11/16/2012 11:16 am ET Updated Dec 06, 2017

Three Strong Shows

Opening last night, in an attractive new space, in an area of the city that is serving more and more artists is a strong group exhibit at the Bridgeport Arts Center. Anxious Object: Masterpiece or Junk was curated by Lelde Klamite and includes Bill Boyce, Mary Ellen Croteau, Sarah Barnhart Fields, Sharon Gilmore, Rita Grendze, Mike Helbing, Lisa Limas, Gary 'Hal' Link and Matt Runfola.



Art must transcend its materials. What that means is that when you encounter the art, it is the art you see first and not what it was made of. Many favorite artists are in the show and succeed beautifully. Rita Grendze is new to me and presents thoughtful and emotional work that confronts societal growth, how information is conveyed in changing world. Old, no longer appreciated, books are chromatically arranged as pages depart and information is redacted. Culture moves on, but artifacts remain.




Bill Boyce gets still stronger. Mary Ellen Croteau does magic with coral beds made from no longer recognized discarded plastic bags. Sarah Barnhart Fields brings remnants of a rural culture back to life, as does Sharon Gilmore, albeit more holistically. Two of the most beautiful pieces I've ever seen of Mike Helbing's are on view; one large and wet, one small and also wet. Lisa Limas' elegant, diminutive homages to coral encourage us to pay more attention to the small. Gary 'Hal' Link is a magician and Matt Runfola makes gorgeous, distinctive pieces.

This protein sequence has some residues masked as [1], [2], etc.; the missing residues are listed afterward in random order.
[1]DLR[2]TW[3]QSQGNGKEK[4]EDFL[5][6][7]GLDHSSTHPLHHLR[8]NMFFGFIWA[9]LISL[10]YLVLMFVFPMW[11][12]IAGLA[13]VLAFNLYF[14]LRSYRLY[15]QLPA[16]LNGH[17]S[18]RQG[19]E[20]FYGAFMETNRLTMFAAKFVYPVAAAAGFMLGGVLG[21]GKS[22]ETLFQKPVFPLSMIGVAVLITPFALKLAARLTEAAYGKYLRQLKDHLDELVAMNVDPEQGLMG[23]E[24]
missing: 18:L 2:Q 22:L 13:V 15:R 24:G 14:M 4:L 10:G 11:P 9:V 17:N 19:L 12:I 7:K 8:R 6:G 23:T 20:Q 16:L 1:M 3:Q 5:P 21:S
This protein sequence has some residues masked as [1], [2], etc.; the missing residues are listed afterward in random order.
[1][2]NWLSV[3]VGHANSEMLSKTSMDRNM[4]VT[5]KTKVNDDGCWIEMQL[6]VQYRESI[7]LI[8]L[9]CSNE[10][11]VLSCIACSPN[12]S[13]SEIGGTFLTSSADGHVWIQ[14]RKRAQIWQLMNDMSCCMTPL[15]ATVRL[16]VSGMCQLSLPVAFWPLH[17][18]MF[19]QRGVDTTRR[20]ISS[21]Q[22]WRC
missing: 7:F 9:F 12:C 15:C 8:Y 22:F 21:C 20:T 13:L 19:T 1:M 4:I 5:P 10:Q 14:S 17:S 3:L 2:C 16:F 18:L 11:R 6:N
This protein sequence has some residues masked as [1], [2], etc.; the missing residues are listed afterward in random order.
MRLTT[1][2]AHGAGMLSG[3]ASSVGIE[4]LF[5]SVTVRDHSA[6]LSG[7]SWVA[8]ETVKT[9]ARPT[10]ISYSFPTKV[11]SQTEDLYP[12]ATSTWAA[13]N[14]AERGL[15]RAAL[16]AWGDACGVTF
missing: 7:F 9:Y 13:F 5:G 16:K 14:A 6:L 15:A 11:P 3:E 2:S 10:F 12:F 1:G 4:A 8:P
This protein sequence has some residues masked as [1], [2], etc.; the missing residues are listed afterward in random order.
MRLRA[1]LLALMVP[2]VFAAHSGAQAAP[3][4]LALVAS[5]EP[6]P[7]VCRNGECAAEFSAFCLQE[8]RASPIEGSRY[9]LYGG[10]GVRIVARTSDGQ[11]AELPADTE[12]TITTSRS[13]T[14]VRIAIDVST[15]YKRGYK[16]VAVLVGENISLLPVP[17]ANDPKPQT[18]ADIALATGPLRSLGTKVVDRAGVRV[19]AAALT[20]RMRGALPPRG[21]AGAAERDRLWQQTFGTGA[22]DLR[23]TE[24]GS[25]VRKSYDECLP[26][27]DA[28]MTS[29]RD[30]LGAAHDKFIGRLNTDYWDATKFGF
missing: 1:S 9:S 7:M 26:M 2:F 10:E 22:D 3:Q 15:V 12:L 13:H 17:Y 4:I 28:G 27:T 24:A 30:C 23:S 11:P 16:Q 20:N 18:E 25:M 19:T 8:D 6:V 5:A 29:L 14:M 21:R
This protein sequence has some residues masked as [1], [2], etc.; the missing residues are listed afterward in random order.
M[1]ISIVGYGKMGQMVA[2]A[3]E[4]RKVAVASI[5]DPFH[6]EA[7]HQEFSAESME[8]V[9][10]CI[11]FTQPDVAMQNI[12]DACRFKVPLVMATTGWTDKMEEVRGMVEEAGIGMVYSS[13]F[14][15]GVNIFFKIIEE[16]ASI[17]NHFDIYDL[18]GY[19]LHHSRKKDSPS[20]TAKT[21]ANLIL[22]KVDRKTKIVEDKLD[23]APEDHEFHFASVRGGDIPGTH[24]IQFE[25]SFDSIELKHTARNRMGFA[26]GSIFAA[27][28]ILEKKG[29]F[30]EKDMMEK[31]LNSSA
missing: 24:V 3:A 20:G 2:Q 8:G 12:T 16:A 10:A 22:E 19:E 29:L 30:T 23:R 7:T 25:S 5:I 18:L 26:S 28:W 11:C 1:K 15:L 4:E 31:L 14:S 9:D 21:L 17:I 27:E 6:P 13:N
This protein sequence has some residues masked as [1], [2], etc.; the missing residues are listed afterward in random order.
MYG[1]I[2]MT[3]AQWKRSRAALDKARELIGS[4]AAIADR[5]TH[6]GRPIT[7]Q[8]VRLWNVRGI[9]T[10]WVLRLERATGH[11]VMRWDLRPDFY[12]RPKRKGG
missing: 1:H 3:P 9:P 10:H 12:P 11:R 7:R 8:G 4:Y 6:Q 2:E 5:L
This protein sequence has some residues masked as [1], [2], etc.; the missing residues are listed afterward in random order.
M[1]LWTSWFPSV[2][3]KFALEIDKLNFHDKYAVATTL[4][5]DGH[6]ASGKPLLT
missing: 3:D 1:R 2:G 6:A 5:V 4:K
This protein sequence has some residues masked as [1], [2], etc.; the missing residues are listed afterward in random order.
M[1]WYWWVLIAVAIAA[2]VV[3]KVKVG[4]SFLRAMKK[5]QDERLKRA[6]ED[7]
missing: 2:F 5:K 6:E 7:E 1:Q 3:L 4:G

To an extent, all art is autobiographical. With Connie Noyes, whose multi-meaning'd show, No Relation, opens at Evanston's Noyes Cultural Arts Center on Sunday, the art is all about her, her life, loves, failures, success, attitude, sexuality, relationships and solitude. Noyes, who had been making extra-large paintings, broke her foot and while recuperating returned to a former life of digitally altering photographic images, which she then loaded with the gloop and detritus she is known for.




Sarah Krepp's show opened at the Chicago Cultural Center a few weeks ago, but her work is so strong that I want to recommend it. What I find striking are the multiple layers of content, the beginning point being of tracing wind currents and flight patterns to generate 'natural' flow lines. Imbued with a 'push me, pull you' balance of manipulating foreground and background through found shredded tires, I love how she expands painterly issues as her art takes on greater dimensionality and movement.




Thanks very much,
Paul Klein

PS: Volume Gallery is more about furniture and design, but sometimes they'll present a thoroughly kickass art exhibit like this installation by Charlie O'Geen and Frank Fantauzzi. (Checker Cab used to work out of this space.)